Editorial: Many exciting plans for Christchurch but money remains the issue
The earthquakes have brought huge physical, psychological and societal changes to Christchurch. While many people are still having to deal with hardships, there is a flip side to all this disruption, one in which bright ideas and innovation continue to shine.
Submissions on the Christchurch City Council's draft 2016-17 annual plan illustrate the vision and creativity of those determined to build a vibrant new city, one unique enough to attract people from around the world keen to experience Christchurch as part of their "must-see" list.
A quirkiness that has sprouted out of necessity - the Re:Start container mall, the eccentric Gap Filler projects, the eye-catching murals painted on bare walls - has already given the recovering city a certain profile internationally. Now entrepreneurs are looking to build further on such successes.
Among the latest ideas to surface through the plan process are an extension to the city's tram line into new city precincts and the beautifying of the Heathcote River near The Tannery in Woolston. Both the river and the tram line are important conduits for future development.
The tram has been a popular and successful tourist venture over the past decade or so. The service was hugely missed during the 33 months it was shut down following the February 22, 2011 earthquake. The decline in business experienced by New Regent St shop owners recently, when emergency safety work on building facades stopped trams from running along the heritage street, highlighted the importance of the tram to the central city's fortunes.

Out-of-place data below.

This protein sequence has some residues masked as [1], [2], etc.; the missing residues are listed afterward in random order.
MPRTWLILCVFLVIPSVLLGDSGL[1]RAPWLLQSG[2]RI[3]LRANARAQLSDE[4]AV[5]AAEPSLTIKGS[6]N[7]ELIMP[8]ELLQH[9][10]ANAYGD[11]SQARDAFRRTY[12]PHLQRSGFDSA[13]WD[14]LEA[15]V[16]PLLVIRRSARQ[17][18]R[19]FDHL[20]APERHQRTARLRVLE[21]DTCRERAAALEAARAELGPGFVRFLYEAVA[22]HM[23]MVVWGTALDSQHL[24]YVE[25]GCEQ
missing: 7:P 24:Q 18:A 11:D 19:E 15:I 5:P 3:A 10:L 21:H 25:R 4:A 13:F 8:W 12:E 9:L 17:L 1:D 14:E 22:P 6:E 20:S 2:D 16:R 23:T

The tramway's operators and developers Patrick Fontein and Paul Naylor have submitted to the council that the tram line should be extended into the innovation precinct, past the Dux running down Poplar St. That proposal had already been included in the precinct master plan, developed in 2013.
Tramway operations manager for tourism group Welcome Aboard, John Smith says recent extensions to the line have successfully tied together anchor projects and retail areas. Completing this move into the precinct, at a rough cost of $3 million, would give the area "a significant point of difference".
The city council's head of urban regeneration, Carolyn Ingles, however, says there are other priorities for this money at present.
Meanwhile in Woolston, The Tannery developer Alasdair Cassels wants to spend $400,000 of his own money on an "ornate art nouveau-style bridge with Maori design aspects" and a wharf large enough to berth a historic river boat and launch waka and kayaks.
In a submission to the draft plan, Cassels says he hopes the council can find another $50,000 to support the plan, in terms of dealing with consenting and the landscaping of the river banks.
Ideas are great. But when it comes to money there will always be plenty of competition for dollars. Cassels is prepared to stump up most of the cost for the river improvement plans but in the case of the tram extension, the funding is reliant on the council, meaning it will have to take its place in the queue.
It is wonderful to have visionaries in the city but there is only so much money. We need to remain realistic about who is going to pay the bill.